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Helicopter Money, Larry Summers, Shane Parrish, Ben Barnanke, Bernie Madoff


Guy Spier

October 28 · Issue #5 · View online
Father, Husband, Value Investor and Author

Why are Interest Rates so Low?
Post the 2009 Financial Crisis I was more than a little flabbergasted by the quadrupling of the Fed’s balance sheet.
And why would I not be?
The oil crises of the 1970’s are etched into my memory as an era of high inflation and economic misery.  Even Warren Buffett wrote about it in his classic article on how “Inflation Swindles the Equity Investor” Breaking the back of double-digit inflation in the UK needed no less than an Iron Lady. And if it had not been for Ronald Reagan’s fortitude, Paul Volker might well have been thrown out of office before his job was done.  
Our reward for the principled defeat of inflation and the return to sound money was  the go-go 80’s. And before long Stanley Fisher freed the Bank of Israel from political meddling - as did Gordon Brown at the Bank of England. 
It seemed as if a great battle had been won. From then on, sober central bankers who carefully controlled the supply of money would ensure endless prosperity for the rest of us. 
The Economist might well have called it “a new golden age of crunchiness”. 
In this light of this history, how could I not have been appalled as the Fed went on the most enormous spending spree that the world has ever seen? 
And at the European Central Bank, we have gone from the first governor - a crunchy Dutchman to Claude Trichet, a frenchman - to Mario Draghi - who each seem to have progressively walked back the policy gains of the prior era.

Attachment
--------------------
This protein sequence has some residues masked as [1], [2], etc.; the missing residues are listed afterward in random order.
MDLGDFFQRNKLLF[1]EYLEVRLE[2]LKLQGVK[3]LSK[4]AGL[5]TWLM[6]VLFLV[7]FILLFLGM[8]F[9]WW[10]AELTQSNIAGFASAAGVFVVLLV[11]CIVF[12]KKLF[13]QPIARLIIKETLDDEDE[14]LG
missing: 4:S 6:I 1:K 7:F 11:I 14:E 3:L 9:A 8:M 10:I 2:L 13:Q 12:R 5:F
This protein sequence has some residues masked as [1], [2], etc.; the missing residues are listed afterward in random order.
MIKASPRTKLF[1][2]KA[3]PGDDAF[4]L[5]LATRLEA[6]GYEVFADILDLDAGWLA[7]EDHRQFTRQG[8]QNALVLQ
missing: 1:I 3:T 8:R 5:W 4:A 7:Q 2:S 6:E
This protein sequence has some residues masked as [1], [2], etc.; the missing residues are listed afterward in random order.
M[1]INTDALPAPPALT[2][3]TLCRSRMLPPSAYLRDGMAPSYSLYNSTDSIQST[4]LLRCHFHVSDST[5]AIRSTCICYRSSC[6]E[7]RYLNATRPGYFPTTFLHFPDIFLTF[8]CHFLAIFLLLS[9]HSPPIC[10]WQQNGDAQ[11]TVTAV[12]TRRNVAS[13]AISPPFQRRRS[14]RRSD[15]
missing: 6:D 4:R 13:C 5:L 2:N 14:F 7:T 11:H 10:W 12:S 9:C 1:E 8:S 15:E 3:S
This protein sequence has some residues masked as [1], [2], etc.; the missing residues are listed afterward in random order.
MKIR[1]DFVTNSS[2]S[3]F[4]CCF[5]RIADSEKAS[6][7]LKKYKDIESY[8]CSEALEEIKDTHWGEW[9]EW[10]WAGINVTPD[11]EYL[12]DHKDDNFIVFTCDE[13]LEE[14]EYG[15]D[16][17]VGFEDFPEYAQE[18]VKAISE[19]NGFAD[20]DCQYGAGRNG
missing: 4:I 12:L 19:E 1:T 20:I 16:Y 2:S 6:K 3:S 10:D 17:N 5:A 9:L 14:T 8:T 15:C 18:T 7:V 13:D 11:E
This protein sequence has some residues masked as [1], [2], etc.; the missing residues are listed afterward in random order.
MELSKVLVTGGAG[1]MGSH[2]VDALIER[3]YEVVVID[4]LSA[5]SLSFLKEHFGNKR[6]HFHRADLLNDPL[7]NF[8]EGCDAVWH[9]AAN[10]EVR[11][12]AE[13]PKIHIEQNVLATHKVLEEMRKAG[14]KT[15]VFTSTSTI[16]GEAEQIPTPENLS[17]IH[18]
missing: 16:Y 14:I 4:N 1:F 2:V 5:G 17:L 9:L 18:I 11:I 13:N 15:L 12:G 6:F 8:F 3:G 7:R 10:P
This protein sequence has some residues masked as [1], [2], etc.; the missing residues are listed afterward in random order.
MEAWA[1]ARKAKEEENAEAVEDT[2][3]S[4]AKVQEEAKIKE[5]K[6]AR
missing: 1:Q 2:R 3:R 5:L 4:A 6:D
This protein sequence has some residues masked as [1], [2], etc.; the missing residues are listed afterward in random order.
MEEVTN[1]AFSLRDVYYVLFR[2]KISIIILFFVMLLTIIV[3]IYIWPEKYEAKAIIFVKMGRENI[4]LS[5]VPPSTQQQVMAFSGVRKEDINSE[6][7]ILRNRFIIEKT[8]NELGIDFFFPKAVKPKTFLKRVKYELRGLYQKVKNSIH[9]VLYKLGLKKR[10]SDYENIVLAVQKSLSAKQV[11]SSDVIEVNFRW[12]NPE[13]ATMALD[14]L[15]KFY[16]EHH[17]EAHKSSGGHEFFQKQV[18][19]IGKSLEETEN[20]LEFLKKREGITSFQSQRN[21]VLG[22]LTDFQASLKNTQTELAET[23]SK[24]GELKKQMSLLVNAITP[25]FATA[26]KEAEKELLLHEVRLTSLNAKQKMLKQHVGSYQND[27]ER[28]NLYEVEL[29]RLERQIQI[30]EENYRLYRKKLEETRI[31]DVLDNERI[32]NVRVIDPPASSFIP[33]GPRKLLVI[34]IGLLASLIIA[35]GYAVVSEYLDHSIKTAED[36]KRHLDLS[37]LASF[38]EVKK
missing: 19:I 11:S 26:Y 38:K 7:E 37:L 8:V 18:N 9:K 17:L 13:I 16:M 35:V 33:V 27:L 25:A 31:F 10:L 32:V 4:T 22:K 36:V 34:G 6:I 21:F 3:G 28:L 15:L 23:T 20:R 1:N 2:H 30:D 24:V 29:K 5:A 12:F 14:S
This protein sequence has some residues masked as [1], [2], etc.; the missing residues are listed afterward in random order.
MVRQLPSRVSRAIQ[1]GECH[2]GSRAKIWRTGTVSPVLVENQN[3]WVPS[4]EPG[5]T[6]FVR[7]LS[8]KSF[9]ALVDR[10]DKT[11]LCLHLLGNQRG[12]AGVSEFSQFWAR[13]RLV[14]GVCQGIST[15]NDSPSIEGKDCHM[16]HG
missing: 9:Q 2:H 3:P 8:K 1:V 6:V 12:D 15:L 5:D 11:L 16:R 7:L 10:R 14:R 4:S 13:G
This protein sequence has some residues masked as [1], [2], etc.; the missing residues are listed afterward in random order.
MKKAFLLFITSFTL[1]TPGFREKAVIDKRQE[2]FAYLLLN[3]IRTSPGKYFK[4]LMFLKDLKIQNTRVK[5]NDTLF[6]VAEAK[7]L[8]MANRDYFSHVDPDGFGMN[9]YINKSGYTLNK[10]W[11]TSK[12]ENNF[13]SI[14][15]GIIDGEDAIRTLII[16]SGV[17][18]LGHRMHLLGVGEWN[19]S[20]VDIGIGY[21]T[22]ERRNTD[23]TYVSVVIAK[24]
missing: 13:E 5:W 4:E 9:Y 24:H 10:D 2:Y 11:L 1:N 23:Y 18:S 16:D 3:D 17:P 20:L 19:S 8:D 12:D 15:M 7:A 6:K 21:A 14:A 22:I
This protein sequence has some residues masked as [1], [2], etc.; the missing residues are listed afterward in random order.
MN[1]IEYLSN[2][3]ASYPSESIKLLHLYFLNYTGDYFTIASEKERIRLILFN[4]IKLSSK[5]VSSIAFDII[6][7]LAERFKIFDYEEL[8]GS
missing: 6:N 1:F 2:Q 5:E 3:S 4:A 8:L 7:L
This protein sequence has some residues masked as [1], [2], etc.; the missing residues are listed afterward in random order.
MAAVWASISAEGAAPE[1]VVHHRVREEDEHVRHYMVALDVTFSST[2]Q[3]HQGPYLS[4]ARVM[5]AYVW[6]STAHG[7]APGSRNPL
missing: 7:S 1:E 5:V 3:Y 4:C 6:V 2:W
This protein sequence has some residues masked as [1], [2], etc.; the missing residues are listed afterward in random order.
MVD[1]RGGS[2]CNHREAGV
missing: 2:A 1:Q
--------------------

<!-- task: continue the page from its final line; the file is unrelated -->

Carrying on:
I have now come to understand why this was a sensible thing. That Ben Barnanke’s historical grounding in the Great Depression helped him and Hank Paulson to understand how dangerous it would have been not to expand the money supply. 
Nevertheless, I was still quite certain that it would result in significant inflation. 
After all, how could all the money sloshing around the system not be inflationary?
But here we are seven years later, and we still have no inflation to speak of.
Which all begs the question of the moment:  
Why are interest rates so low? 
Ben and Larry’s answer to this has been a bit of a revelation to me.
A Savings Glut?
Larry Summers: Secular Stagnation
Sapiens: A Brief History of Humankind
US Money Center Banks
This all started with my review of the US money center banks. Back when I bought them, I had a natural expectation of at least some inflation - the absence of which, as Larry puts it - has confounded us all.  
As I did with American Express and the Credit Card industry, I’ll eventually produce a memo on the Money Center Banks. Let me know here if you would like a copy
MIT's Billion Price Project
A History of Interest Rates
Some Great Investors
I have found that the best place to keep up with the moves of Great Investors is my friend John Mihaljevic’s newsletter. You can see the latest issue and subscribe here:  Another excellent letter that recently arrived is my friend Ori Eyal’s. Here are some more:
Howard Marks in Conversation with Stephen Schwarzman
Tom Russo on Remy Cointreau and Kweichow Moutai
Paramés publishes memoirs.
Some criminals
Bernie Madoff Explains Himself.
Why Do White-Collar Criminals Commit Their Crimes?
Shane Parrish's interview with Peter Bevelin
Much as I would have liked to be friends with Charlie Munger, I am not. But Shane Parrish has published this wonderful interview with Peter Bevelin - who is friends with Charlie Munger. 
I am sharing it here with Shane’s permission. 
Shane Parrish produces an extraordinary piece of Brain-Food that arrives in my inbox once a week. I’m far worse off for every week that I miss reading it, and my wisdom about the world increases by a small, but meaningful amount each time I take the time to read it. 
It is well worth subscribing.
Farnam Street
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Guy Spier, 18 Rämistrasse, Zürich 8001